Brewer’s Star

Monday, 25 April 2022 - 11:00 am (CET/MEZ) Berlin | Author/Destination:
Category/Kategorie: General, Bon appétit, Living, Working, Building
Reading Time:  4 minutes

Stammhauses der Riegeler Brauerei © Andreas Schwarzkopf/cc-by-sa-3.0

Stammhauses der Riegeler Brauerei © Andreas Schwarzkopf/cc-by-sa-3.0

The brewer’s star (also: beer star, beer pointer, brew star, in the Upper Palatinate also Bierzoigl and Zoiglstern) is a six-pointed star (hexagram) that is used as a guild sign for brewers and maltsters. The brewer’s star is also the symbol for the issuing office of the house drink of a brewery, which is therefore also called “star” or “stars”. The six-pointed Zoigl star, which is formed from two interlocking equilateral triangles, symbolizes the three elements involved in brewing, fire, water and air, and on the other hand the ingredients water, malt and hops that were common in the late Middle Ages. In the house book of the Mendelschen Zwölfbrüderstiftung from 1425, a brewer named Hertel is shown at a brew kettle with a brewer’s star. There are (so far) various hypotheses about the origin of the brewer’s star.

  • For one, the hexagram was a sign of alchemy and symbolized the elements. It is possible that the brewer’s star represented the substances (fire and water) necessary for brewing beer.
  • On the other hand, the hexagram was a protective symbol against fire and demons. Fire hazard was one of the greatest threats to medieval towns and beer brewing accidents were common. So it is possible that the brewer’s star should avert fire from the brewery.
  • Another theory derived from the first assumes that the brewer’s star symbolizes the three elements that are important for brewing (fire, water and air) and also describes the ingredients known in the Middle Ages (water, malt and hops). The yeast as a brewing additive was still missing at that time, so that the six points of the brewer’s star can be explained by this.

Gasthaus Zum Riesen in Miltenberg © Tilman2007/cc-by-sa-3.0 Schlenkerla in Bamberg © flickr.com - barockschloss/cc-by-2.0 Stammhauses der Riegeler Brauerei © Andreas Schwarzkopf/cc-by-sa-3.0 Zoiglstube in Tirschenreuth © Richard Huber/cc-by-sa-4.0 Brauerei Bender in Kaiserslautern © Franz-Georg Bender/cc-by-sa-4.0 Brauerstern-Brauerei_Gebrüder_Maisel_in_Bayreuth-Tafkas_cc-by-3.0 Einkehr Zum Hammer © Derzno/cc-by-3.0
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Stammhauses der Riegeler Brauerei © Andreas Schwarzkopf/cc-by-sa-3.0
The Brauerstern is particularly common in southern Germany. As an element in tavern signs (inn signs) it can still often be found in Baden, Franconia, the Upper Palatinate and other regions of Germany. Often the sign was associated with brewing justice, that is, with the right to brew beer. As a bar sign, it was hung up when fresh beer was served. In the Middle Ages, the star served as a guide to beer for a population that could not read or write. A red star announced the serving of dark beer, a bright star promised light beer.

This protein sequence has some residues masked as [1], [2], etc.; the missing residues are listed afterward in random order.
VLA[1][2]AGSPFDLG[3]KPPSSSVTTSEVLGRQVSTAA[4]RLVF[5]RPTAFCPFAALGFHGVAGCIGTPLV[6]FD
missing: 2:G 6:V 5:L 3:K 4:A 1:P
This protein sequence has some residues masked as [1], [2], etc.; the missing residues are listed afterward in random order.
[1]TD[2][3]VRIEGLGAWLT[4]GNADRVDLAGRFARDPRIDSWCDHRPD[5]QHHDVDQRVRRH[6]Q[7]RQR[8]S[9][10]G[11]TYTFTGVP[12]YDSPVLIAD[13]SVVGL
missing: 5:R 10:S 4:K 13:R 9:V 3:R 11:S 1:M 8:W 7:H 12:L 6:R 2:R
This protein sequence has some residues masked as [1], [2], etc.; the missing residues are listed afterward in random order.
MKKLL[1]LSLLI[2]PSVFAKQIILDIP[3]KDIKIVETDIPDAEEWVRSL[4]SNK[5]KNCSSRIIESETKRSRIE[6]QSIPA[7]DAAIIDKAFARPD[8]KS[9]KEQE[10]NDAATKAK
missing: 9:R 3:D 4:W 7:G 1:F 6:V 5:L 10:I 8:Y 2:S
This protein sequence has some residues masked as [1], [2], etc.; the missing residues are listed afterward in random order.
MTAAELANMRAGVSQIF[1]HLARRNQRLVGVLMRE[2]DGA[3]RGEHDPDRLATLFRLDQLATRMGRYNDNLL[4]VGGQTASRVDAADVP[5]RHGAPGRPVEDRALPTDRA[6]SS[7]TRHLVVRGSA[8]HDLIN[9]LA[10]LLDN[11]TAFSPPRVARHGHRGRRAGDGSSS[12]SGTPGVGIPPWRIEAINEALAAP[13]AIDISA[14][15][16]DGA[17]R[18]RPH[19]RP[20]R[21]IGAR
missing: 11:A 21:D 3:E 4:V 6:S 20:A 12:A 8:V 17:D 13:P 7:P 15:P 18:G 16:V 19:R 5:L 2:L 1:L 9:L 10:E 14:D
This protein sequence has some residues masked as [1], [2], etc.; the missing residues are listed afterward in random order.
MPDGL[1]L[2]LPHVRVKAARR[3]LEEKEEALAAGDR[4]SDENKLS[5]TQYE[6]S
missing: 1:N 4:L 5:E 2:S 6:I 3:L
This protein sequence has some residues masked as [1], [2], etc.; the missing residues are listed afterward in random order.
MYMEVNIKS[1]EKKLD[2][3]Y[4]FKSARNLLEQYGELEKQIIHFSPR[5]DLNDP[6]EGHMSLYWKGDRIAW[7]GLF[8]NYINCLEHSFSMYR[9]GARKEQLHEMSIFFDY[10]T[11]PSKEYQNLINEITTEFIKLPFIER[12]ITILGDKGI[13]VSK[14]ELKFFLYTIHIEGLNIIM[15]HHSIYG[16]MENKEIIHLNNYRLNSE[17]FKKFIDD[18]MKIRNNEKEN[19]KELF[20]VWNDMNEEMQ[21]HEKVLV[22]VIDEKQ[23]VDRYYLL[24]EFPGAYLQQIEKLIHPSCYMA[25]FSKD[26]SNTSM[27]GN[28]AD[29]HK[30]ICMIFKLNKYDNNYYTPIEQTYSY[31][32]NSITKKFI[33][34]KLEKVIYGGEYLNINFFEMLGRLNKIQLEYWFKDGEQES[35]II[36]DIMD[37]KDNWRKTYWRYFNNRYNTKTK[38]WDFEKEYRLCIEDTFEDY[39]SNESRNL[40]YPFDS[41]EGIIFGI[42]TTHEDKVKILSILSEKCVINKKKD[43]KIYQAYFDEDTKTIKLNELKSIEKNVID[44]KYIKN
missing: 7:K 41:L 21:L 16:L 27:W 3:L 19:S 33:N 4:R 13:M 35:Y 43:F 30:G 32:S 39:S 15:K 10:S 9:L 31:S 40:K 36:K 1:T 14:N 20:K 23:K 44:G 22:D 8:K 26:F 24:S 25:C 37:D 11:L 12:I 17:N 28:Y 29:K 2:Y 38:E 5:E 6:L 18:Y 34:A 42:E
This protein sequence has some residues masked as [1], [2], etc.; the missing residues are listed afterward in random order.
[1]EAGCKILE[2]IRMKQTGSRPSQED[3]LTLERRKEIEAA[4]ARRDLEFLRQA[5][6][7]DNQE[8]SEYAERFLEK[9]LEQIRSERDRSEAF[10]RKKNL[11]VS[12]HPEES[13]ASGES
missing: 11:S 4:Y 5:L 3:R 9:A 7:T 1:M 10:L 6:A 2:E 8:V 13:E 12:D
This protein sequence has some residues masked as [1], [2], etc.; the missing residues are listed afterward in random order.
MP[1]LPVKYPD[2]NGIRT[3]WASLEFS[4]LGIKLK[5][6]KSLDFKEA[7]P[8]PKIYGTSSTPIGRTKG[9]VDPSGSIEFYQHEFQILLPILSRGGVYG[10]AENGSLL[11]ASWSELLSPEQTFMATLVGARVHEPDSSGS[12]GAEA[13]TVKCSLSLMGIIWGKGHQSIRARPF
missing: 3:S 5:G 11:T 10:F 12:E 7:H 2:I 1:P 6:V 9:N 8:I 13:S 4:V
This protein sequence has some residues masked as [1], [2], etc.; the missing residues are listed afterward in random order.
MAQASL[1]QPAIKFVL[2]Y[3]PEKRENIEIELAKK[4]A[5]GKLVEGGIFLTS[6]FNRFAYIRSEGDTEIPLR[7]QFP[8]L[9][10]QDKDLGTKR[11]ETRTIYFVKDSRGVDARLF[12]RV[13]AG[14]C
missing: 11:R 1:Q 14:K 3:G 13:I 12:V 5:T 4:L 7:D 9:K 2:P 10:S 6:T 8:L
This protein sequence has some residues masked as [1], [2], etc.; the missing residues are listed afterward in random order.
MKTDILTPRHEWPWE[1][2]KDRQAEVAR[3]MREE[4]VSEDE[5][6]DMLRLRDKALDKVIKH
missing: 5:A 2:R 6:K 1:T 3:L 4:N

The brewer’s star is used in the logo of some breweries, including the Wulle brewery in Stuttgart, the Sternquell brewery in Plauen, the Würzburger Hofbräu and the Bender brewery in Kaiserslautern, the extension of Bender’s inn with brewer’s star can be seen today at the Theodor-Zink-Museum.

The brewer’s star (Zoigl), in connection with brewing and serving rights, is not to be confused with the Star of David, the symbol of the Israelites and Judaism.

Read more on brewingmuseum.org – The Six Point Brewers Star and schlenkerla.de – Tapping signs (Smart Traveler App by U.S. Department of State - Weather report by weather.com - Global Passport Power Rank - Travel Risk Map - Democracy Index - GDP according to IMF, UN, and World Bank - Global Competitiveness Report - Corruption Perceptions Index - Press Freedom Index - World Justice Project - Rule of Law Index - UN Human Development Index - Global Peace Index - Travel & Tourism Competitiveness Index). Photos by Wikimedia Commons. If you have a suggestion, critique, review or comment to this blog entry, we are looking forward to receive your e-mail at comment@wingsch.net. Please name the headline of the blog post to which your e-mail refers to in the subject line.


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